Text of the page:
Local TV station WOOD followed the Pearson family as they went RACKing in 2012.

Her hard work pays off as she sees her children thriving academically. However, she begins to realize that no matter how book-smart her kids become, they also need to acquire the skills that would make them better people. She starts researching ideas and is completely inspired when she discovers Tracie Stier-Johnson's RACK Pinterest board.

Since she started RACK the World, thousands of people from as far away as New Zealand have liked the Facebook page and shared their experiences. One fan, Connie Fisher, wrote about a line of people, all paying for the stranger behind them at a McDonald's drive-thru. Kendra Platschorre, Stephanie's sister-in-law and a "RACKing rockstar," feels the anonymity is important. "It's so people don't feel obligated to return a favor to you," she says. "Hopefully, they'll pay it forward."

After they leave a RACK to be discovered, Stephanie's family sometimes lurks in the area to watch people's reactions to it. Other times, RACKs in which people do interact can have the most personal reward. One RACKer, Wendy Patsche, shares her emotional, gratifying experience of helping an elderly woman carry shopping bags to her car. "It didn’t cost any money, there were no pictures, and she wasn’t expecting it,” she writes on the RACK the World Facebook page. “She was kind and grateful, it was heartwarming, and we both have the memory."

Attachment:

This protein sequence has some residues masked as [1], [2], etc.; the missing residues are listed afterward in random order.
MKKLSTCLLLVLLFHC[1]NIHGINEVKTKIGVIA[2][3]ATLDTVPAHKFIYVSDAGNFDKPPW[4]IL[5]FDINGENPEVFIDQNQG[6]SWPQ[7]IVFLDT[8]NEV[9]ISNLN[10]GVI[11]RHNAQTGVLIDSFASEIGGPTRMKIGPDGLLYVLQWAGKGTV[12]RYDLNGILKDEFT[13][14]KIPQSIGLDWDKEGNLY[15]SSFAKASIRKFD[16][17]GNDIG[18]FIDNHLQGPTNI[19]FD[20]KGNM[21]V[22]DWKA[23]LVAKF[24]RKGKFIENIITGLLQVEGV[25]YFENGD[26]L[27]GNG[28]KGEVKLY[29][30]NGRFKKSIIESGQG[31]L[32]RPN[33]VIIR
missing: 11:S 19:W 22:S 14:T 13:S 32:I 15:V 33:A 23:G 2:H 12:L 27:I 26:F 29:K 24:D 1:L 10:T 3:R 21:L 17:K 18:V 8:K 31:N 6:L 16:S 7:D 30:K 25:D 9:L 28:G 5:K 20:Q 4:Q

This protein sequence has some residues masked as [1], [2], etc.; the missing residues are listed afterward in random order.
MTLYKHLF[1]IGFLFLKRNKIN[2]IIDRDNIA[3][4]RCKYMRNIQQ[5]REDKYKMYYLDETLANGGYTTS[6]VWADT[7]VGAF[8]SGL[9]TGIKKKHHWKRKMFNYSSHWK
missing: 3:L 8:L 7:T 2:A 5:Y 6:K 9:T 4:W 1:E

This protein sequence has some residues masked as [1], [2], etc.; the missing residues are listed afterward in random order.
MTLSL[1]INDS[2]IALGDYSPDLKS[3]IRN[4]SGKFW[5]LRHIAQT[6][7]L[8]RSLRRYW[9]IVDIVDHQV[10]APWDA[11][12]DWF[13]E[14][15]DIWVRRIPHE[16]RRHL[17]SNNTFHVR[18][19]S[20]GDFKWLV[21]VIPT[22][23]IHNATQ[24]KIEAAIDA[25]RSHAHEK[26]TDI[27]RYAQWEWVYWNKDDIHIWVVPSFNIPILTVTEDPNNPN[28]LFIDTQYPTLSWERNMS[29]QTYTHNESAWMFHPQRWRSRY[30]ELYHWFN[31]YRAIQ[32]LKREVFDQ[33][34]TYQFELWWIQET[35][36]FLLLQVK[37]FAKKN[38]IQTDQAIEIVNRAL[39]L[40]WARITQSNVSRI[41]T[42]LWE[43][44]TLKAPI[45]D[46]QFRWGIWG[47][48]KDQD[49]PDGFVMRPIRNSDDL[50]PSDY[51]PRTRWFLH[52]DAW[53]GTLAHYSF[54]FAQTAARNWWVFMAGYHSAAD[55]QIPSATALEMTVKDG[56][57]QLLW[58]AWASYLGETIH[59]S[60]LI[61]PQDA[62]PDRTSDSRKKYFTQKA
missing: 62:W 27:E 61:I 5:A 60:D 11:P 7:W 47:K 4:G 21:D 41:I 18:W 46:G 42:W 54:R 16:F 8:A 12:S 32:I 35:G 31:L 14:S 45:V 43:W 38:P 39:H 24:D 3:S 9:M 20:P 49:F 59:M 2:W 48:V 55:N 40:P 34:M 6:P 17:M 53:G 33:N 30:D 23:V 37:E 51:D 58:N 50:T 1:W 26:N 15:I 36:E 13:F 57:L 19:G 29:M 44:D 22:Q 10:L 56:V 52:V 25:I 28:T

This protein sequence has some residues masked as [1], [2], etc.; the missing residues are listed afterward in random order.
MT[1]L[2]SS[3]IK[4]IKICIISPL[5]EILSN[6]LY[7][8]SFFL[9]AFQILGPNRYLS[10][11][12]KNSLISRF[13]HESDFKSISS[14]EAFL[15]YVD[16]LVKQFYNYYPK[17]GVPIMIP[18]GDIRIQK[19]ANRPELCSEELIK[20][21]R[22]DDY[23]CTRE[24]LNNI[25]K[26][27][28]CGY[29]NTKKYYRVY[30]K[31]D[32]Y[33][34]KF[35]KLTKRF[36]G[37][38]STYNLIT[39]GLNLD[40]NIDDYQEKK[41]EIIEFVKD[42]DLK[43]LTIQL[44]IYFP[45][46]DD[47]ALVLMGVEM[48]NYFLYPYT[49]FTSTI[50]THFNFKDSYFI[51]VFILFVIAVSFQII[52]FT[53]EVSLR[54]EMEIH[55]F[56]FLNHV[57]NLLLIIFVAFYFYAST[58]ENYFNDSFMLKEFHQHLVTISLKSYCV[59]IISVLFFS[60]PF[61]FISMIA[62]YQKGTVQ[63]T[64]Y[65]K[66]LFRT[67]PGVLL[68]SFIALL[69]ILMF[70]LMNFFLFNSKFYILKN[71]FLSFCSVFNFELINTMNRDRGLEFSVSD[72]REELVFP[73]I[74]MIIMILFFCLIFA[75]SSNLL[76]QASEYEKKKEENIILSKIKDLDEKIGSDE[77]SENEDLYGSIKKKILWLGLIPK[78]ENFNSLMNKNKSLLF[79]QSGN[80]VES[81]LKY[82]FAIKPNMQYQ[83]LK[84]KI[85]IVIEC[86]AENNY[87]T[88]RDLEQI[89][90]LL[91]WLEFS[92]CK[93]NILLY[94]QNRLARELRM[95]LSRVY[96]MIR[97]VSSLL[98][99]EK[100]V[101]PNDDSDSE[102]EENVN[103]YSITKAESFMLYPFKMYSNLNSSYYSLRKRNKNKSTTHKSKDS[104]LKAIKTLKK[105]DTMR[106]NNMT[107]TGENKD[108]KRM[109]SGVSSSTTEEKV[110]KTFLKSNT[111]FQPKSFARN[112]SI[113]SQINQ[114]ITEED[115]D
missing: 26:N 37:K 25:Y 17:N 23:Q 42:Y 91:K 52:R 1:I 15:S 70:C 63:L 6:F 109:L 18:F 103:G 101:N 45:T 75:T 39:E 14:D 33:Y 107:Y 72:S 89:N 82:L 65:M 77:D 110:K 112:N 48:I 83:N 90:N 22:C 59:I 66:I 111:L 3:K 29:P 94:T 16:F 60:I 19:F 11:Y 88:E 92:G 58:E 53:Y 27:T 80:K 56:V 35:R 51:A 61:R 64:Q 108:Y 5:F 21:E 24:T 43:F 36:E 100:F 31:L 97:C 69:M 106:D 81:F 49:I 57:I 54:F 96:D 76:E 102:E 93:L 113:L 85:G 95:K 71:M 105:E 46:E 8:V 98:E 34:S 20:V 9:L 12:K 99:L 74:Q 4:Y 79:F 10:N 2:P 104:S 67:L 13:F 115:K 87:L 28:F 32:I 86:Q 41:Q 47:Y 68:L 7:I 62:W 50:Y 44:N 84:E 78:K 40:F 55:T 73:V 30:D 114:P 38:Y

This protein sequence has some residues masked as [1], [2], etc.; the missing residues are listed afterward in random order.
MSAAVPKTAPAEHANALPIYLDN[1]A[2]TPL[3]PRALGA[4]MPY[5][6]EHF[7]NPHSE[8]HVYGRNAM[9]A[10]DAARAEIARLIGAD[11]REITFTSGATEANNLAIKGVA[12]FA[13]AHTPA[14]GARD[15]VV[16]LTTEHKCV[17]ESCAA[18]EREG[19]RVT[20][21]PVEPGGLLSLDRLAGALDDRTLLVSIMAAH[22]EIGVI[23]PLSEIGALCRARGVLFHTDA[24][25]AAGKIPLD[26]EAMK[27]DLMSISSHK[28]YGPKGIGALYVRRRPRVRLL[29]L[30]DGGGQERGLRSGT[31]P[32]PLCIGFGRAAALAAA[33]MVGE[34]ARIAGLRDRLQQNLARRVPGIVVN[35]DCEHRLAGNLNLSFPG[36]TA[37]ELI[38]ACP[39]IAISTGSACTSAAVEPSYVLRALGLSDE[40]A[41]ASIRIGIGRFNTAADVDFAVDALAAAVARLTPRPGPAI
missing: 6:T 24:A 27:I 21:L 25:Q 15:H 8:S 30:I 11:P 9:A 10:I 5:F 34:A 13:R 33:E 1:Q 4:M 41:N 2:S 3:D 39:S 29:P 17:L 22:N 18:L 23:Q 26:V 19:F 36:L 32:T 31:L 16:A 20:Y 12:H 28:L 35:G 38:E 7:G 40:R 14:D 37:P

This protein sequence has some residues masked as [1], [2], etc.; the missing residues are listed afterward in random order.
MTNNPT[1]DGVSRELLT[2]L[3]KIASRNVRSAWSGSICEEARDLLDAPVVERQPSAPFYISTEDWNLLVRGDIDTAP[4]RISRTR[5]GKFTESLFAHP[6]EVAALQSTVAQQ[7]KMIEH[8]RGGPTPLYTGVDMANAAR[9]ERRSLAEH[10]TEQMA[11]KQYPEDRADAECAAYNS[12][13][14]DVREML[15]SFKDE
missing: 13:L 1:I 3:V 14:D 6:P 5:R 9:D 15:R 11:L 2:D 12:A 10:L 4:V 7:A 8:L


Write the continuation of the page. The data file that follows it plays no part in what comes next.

One of Stephanie's favorite interactive RACKs inadvertently happens during another outing. Her kids assembled hand-made cards, packets of puzzle books, candy and other goodies and delivered them to patients at the Lacks Cancer Center in Grand Rapids. As the Pearsons are leaving, her son, who has been taking piano lessons for about six months, walks over to Margie Gage, a woman playing the piano in the lobby. He asks if he can play "Ode to Joy." She is very sweet and lets him give it a shot. As they chat about their RACKing venture, Margie mentions that it is her birthday. Stephanie's daughters light up and whisper to their brother that he should play the Birthday Song for her. So he sits back down and plays while the Pearsons sing along. "She was crying, I was crying," Stephanie says, "and the thank-you note she left on our page later that day left us all on cloud nine. She said it was one of the coolest birthday gifts she has ever received."

Beyond caring individuals, some companies are embracing the idea of random kindness during the holidays. On its social media sites, Brighton Collectibles is RAOKing a fan every day till Christmas. Overwhelmingly, the people who have gotten RAOKed pay it forward.

"If you're having a bad day, do something for someone else and your day will change," says Tony. "You'll get more out of it than the people who receive something." That's the jingle bell, that's the jingle bell, that's the jingle bell RAOK.